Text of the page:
Ledbury Research is releasing its latest Luxury Market Insights report, which includes a CEO Outlook study tomorrow, and guess what? Those chief execs aren’t totally convinced the Chinese consumer demand for luxury, which has been slowing, will zoom back, despite what they often say.
The official Parson’s statement about the rationale behind hiring John Galliano to teach a Masterclass, scheduled for sometime this spring, has landed! Here it is in full, followed by some student reactions.
He dipped a pinky back in the fashion world – now he’s adding big toe. After working behind-the-scenes at Oscar de la Renta’s atelier, John Galliano is coming out into the open: Simon Collins, Dean of Parsons, the New York fashion school, has confirmed that Mr Galliano, aka the disgraced former Dior designer, has been hired to teach an upcoming Masterclass at the school. It’s an interesting move, seems to me, on Parsons’ part – presumably part of its bid to become the pre-eminent NY Fashion school, over FIT and Pratt. Way to make news! But is a smart move?
This Monday is Earth Day, which for people like me means that for the past few weeks emails have been flooding in touting this new eco-friendly line and that new sustainability initiative; this new textile recycling opportunity and that new clean water commitment. Their arrival at this time each year has in recent times become a truth as reliable as death and taxes, and the fact that after hemlines go up, they come down.
As reliable is that, as the above starts happening, my own temperature starts to rise, and I begin muttering and banging the keyboard and otherwise acting highly irritated by fashion’s muddling of the issues. My pet peeve is lexicographical flabbiness (sustainable manufacturing, for example, being different from sustainable business, though you can have an entire conversation with someone about “sustainability” before it becomes clear you are talking about two separate things), but it’s also hard not to make snide comments about the fact that so many websites seem to equate Earth Day with the opportunity to create slideshows of models posing naked for Peta. I know it’s no worse than Mother’s day or Father’s day or Valentine’s day, but still. It seems like this cause, of all causes, should not be reduced to a marketing opportunity. Read more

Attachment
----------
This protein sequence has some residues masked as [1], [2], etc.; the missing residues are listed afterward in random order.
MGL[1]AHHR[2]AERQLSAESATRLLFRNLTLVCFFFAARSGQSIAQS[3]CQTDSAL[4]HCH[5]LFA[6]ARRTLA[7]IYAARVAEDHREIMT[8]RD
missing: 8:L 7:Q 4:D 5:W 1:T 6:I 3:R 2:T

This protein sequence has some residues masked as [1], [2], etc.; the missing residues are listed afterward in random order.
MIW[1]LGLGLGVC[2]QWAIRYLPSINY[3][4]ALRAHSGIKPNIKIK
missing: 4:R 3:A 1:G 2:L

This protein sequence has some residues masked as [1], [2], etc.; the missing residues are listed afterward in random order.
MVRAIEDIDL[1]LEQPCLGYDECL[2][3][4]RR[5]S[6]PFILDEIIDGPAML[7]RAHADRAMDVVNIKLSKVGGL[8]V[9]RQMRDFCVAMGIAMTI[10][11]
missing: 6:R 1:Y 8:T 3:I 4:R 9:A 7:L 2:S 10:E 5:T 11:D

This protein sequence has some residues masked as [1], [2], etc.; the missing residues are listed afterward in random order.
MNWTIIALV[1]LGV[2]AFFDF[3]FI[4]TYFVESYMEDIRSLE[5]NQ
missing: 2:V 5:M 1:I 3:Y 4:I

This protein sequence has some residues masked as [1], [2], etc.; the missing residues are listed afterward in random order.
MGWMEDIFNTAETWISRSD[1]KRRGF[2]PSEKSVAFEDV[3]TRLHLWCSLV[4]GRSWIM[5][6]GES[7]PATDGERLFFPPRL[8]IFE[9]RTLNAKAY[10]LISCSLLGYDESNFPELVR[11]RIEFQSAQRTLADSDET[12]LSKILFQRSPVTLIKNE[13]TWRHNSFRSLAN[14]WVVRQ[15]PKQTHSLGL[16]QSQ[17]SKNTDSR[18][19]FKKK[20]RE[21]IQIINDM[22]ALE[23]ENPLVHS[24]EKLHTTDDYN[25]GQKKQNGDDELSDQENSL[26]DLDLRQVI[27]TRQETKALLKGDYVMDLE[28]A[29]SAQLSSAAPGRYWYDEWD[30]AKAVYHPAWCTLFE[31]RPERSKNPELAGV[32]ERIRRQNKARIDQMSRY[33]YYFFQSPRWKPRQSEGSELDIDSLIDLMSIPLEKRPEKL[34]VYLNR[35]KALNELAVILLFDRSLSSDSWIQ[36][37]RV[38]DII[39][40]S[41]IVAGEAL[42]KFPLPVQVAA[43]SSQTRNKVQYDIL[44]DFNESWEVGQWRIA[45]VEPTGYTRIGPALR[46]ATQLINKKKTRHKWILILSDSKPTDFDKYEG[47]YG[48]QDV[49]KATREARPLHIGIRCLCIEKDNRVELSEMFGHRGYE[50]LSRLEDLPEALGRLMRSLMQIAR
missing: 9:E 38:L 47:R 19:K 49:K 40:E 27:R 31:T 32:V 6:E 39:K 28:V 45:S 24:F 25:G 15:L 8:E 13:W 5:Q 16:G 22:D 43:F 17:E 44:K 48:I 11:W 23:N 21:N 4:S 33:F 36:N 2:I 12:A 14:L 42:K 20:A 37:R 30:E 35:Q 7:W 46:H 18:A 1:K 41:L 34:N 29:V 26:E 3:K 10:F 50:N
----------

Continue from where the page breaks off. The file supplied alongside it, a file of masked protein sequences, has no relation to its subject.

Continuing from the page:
Time magazine’s 100 Most Influential People in the World is out, and there are three fashion names on it: Michael Kors, Jenna Lyons (of J Crew), and Tadashi Yanai (of Uniqlo). Notice anything similar about them?
No, this is not about Michelle Obama’s Get Fit campaign. The issue of size – of one’s body, as measured by the clothes one wears – has always been a touchy matter, not because of national epidemics of obesity, but because of our global individual body dysmorphia. Fashion has been an enabler of this all, not in the way you might think – not because of skinny models, or the deification of youth, for example, though it is certainly a factor in both – but because of its collusion in a less-discussed but equally problematic issue: the total elasticity of size. For fashion, size has become a tool of perception and subconscious seduction – oooh, look, this brand thinks I am so slim! I love it! – as opposed to reality. Except now one company, Alvanon, wants to change all that. And I wonder: Do we really want to know the truth? Read more
Diego Della Valle has thrown yet another cook into the Schiaparelli mix: after announcing Farida Khelfa as the “face” of the brand and Vincent Darre as the decorator of the Maison, today he has revealed that Christian Lacroix will create a one-off couture collection, to be unveiled in July, that will be an “homage” to the late designer. That’s a lot of opinions and aesthetics under one roof. But there’s more (and there will be more)! Read more
I know most people aren’t thinking about this – they are thinking about hedge fund managers and how much they may, or may not, lose on their bets – but yesterdays’ dramatic drop in gold prices is going to have an interesting knock-on effect on jewellers and watch makers. Not because it will make their products, which have been creeping upwards over the last decade along with the price of their raw materials less expensive – but because it WON’T. It can’t. Here’s why.
Yesterday the Salone del Mobile, aka the Milan Furniture Fair closed, and with it Milano Moda design, the side event created by the Camera Nazionale (Milan’s governing fashion body) dedicated to “events and initiatives of the Houses of Fashion which present Home Design Collections and organize special events related to Design.” This area is growing. Why? Well, partly because of the psychology of shopping: (apologies to Thomas Harris): “How do we begin to covet Clarice?…We begin by coveting what we see every day.”
When it was announced earlier this week that Margaret Thatcher, Britain’s first female prime minister and the first female leader of a major western power, had died, the tweets and slideshows came fast and fulsome. Of course they did; she was a historic figure. And yet, for all the times that someone said, “She changed the world,” and referred to the Falklands war, and her war on unions, and the end of the cold war, there were as many others who referred to her clothes.
“Very sad to hear of death of Baroness Thatcher. Her memory will live long after the world has forgotten the grey suits of today’s politics,” tweeted Boris Johnson, mayor of London. Katherine Haddon, in an obituary for AFP, wrote: “Behind the bouffant hair, trademark handbag and schoolma’am voice was an uncompromising Conservative who regularly cut her male colleagues and opponents down to size with a sharp tongue and even sharper political brain.” Meanwhile, the slideshows went up almost immediately: “Margaret Thatcher’s style remembered” (HuffPost); British Vogue and Grazia UK did them too. Read more